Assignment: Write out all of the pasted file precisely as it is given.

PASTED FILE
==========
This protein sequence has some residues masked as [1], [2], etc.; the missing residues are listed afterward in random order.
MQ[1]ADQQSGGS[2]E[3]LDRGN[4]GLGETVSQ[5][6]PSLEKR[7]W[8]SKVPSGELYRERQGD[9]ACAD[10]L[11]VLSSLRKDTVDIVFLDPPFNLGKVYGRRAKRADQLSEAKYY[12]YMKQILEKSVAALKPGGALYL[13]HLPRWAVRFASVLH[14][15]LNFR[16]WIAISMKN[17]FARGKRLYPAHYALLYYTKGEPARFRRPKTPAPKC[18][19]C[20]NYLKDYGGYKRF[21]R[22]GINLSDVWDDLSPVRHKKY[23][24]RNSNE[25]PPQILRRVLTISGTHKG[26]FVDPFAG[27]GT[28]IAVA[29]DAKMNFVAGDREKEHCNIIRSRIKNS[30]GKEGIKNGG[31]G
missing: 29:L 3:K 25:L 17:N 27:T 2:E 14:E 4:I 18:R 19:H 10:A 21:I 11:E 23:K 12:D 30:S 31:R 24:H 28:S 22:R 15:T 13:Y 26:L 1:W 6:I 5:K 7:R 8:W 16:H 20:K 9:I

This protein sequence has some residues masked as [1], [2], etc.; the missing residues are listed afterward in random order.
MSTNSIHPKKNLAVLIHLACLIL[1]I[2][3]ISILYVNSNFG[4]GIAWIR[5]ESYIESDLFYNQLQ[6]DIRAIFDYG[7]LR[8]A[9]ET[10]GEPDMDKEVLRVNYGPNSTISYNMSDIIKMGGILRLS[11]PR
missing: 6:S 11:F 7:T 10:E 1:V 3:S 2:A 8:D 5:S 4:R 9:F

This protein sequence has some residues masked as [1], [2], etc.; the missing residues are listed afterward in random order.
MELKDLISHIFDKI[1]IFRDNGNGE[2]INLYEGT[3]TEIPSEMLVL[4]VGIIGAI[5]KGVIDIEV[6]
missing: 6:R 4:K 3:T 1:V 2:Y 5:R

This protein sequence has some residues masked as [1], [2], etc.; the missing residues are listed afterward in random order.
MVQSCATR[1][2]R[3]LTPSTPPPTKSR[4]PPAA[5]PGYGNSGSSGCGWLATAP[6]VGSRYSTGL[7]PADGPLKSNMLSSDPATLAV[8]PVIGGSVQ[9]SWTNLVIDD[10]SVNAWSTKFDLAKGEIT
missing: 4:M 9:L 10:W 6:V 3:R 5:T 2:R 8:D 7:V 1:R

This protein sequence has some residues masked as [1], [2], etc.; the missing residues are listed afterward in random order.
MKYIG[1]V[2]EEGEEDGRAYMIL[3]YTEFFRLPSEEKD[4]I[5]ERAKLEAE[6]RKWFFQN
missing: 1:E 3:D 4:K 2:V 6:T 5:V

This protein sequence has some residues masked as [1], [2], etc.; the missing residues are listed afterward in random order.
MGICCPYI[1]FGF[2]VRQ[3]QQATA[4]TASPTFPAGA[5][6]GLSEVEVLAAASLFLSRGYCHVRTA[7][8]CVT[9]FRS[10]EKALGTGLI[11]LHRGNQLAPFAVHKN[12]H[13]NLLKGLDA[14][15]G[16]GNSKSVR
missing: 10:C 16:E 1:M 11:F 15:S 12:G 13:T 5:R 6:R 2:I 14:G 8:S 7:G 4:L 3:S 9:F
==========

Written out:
This protein sequence has some residues masked as [1], [2], etc.; the missing residues are listed afterward in random order.
MQ[1]ADQQSGGS[2]E[3]LDRGN[4]GLGETVSQ[5][6]PSLEKR[7]W[8]SKVPSGELYRERQGD[9]ACAD[10]L[11]VLSSLRKDTVDIVFLDPPFNLGKVYGRRAKRADQLSEAKYY[12]YMKQILEKSVAALKPGGALYL[13]HLPRWAVRFASVLH[14][15]LNFR[16]WIAISMKN[17]FARGKRLYPAHYALLYYTKGEPARFRRPKTPAPKC[18][19]C[20]NYLKDYGGYKRF[21]R[22]GINLSDVWDDLSPVRHKKY[23][24]RNSNE[25]PPQILRRVLTISGTHKG[26]FVDPFAG[27]GT[28]IAVA[29]DAKMNFVAGDREKEHCNIIRSRIKNS[30]GKEGIKNGG[31]G
missing: 29:L 3:K 25:L 17:N 27:T 2:E 14:E 4:I 18:R 19:H 10:A 21:I 11:E 23:K 12:D 30:S 31:R 24:H 28:S 22:R 15:T 13:Y 26:L 1:W 6:I 5:K 7:R 8:W 16:H 20:K 9:I

This protein sequence has some residues masked as [1], [2], etc.; the missing residues are listed afterward in random order.
MSTNSIHPKKNLAVLIHLACLIL[1]I[2][3]ISILYVNSNFG[4]GIAWIR[5]ESYIESDLFYNQLQ[6]DIRAIFDYG[7]LR[8]A[9]ET[10]GEPDMDKEVLRVNYGPNSTISYNMSDIIKMGGILRLS[11]PR
missing: 6:S 11:F 7:T 10:E 1:V 3:S 2:A 8:D 5:S 4:R 9:F

This protein sequence has some residues masked as [1], [2], etc.; the missing residues are listed afterward in random order.
MELKDLISHIFDKI[1]IFRDNGNGE[2]INLYEGT[3]TEIPSEMLVL[4]VGIIGAI[5]KGVIDIEV[6]
missing: 6:R 4:K 3:T 1:V 2:Y 5:R

This protein sequence has some residues masked as [1], [2], etc.; the missing residues are listed afterward in random order.
MVQSCATR[1][2]R[3]LTPSTPPPTKSR[4]PPAA[5]PGYGNSGSSGCGWLATAP[6]VGSRYSTGL[7]PADGPLKSNMLSSDPATLAV[8]PVIGGSVQ[9]SWTNLVIDD[10]SVNAWSTKFDLAKGEIT
missing: 4:M 9:L 10:W 6:V 3:R 5:T 2:R 8:D 7:V 1:R

This protein sequence has some residues masked as [1], [2], etc.; the missing residues are listed afterward in random order.
MKYIG[1]V[2]EEGEEDGRAYMIL[3]YTEFFRLPSEEKD[4]I[5]ERAKLEAE[6]RKWFFQN
missing: 1:E 3:D 4:K 2:V 6:T 5:V

This protein sequence has some residues masked as [1], [2], etc.; the missing residues are listed afterward in random order.
MGICCPYI[1]FGF[2]VRQ[3]QQATA[4]TASPTFPAGA[5][6]GLSEVEVLAAASLFLSRGYCHVRTA[7][8]CVT[9]FRS[10]EKALGTGLI[11]LHRGNQLAPFAVHKN[12]H[13]NLLKGLDA[14][15]G[16]GNSKSVR
missing: 10:C 16:E 1:M 11:F 15:S 12:G 13:T 5:R 6:R 2:I 14:G 8:S 7:G 4:L 3:S 9:F